The venerable sci-fi show didn't just foresee the rise of tablet computing -- it also predicted the popularity of small tablets, too.YouTube
From the moment Steve Jobs unveiled the first iPad back in 2010, onlookers couldn't help noticing its similarities to a certain television prop. Both devices even shared a common name. The object in question? Star Trek's PADD, a handheld computer operated by touch that characters would use to consume and share information. Sounds pretty similar to the iPad we know and love today, right?
But the sci-fi series may have done more than foreshadow tablet computing as a general activity. Star Trek was also a testing ground for tablets of a very specific size. And now, we're finding that the show might have been prescient about that, too.
As convenient as it's likely been for Apple's sales, the iPad/PADD comparison doesn't exactly hold up under scrutiny. Here's where it falls apart: the iPad is one of the largest tablets you can buy right now. Measured diagonally, it has a screen size of 9.7 inches. Compare that to the very first PADD that debuted on Captain Picard's Enterprise: a 4x6-inch tablet that was thin and light enough to be gripped between a thumb and forefinger. Characters were always tossing PADDs on desks, palming them with one hand, and generally doing things you can't do with an iPad. Larger PADDs did eventually come along later on the show, but none was as iconic as the first. For all the public excitement about having recreated Star Trek in real life, the analogy is actually less than complete.
But wait a minute. A 4x6-inch tablet, when you do the math, has a diagonal measurement of 7.2 inches -- almost precisely the screen size of most non-Apple tablets available today. And wouldn't you know it, but in recent months, the public's appetite for 7-inch tablets has grown dramatically in comparison to the 10-inch iPad. You've got Amazon's Kindle Fire and Google's Nexus 7, both of which have been selling well. Google had to suspend orders of its tablet because the company couldn't keep up. Popular tech commentators like Slate's Farhad Manjoo are beginning to make the case for 7-inchers. And even the Apple rumor mill is perpetually churning with expectations that Cupertino will launch a 7.85-inch iPad of its own.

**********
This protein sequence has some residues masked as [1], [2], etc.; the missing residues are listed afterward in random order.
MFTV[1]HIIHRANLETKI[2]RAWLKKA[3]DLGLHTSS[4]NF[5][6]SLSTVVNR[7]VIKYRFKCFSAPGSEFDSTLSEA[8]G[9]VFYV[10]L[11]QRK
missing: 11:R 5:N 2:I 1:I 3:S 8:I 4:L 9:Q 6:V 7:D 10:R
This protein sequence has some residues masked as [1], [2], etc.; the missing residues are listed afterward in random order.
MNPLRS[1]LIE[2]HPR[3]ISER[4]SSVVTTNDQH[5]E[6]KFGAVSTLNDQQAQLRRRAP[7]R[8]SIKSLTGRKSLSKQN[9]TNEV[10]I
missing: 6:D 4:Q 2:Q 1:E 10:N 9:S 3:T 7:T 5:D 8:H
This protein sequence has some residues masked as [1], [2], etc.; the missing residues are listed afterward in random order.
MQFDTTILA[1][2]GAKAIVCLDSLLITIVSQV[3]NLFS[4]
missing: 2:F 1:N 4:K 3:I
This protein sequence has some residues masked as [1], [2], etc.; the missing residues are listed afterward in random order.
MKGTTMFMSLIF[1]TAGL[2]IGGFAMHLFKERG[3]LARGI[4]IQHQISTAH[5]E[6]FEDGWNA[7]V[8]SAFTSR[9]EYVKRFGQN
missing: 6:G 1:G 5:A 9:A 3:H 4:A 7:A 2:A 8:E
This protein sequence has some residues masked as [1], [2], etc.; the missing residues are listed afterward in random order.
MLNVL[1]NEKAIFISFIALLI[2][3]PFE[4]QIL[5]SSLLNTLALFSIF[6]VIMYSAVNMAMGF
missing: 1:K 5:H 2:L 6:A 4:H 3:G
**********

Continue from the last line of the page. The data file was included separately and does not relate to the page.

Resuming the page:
The mini iPad rumors are perhaps the strongest evidence for how far 7-inchers have come. Back when Steve Jobs revealed the original iPad, he famously claimed that anything smaller would be dead on arrival. Until the iPad came out, and for at least the first couple years afterward, he was right. No other company had managed to successfully field a small tablet. Remember this? Or this? Or this? No? You're not alone.
Maybe Jobs was right about the business case for small tablets. But he was wrong about them as a concept. To the extent that a television show can prove a product's worth, Star Trek was a great representation of how 7-inch tablets, as a class of device, could take off. The show makes great pains to justify and explain a lot of its design decisions in the interest of creating a believable universe, so in the context of handheld computing, the series gave viewers consistent visual examples of typical use cases for a 7-incher.
This raises a thorny question: If the small tablets seen on Star Trek were the original inspiration for tablet computing, what took so long for small tablets to come of age?
I do things with a Nexus 7 I'd never do with an iPad, case or no case. All without thinking about it. Leave it on a kitchen counter while I'm cooking or making juice, with oil and green goo splashing everywhere. Shove it into a bag with no case. Fling it onto my bed from across the room. It's the first computer I've truly never worried about breaking.
Like the PADD, the small tablets we use today can take a beating. That's the opposite of what Apple has conditioned us to do with its devices: MacBooks, iPhones, and iPads are all exquisite, finely crafted pieces of art that we think will snap if we so much as rest our elbows on them. And we've grown so accustomed to thinking of tablets as fragile, special machines that we've left no room in our imagination to think of tablets in the way that Star Trek does: as a supercharged (but completely ordinary) version of the humble index card.
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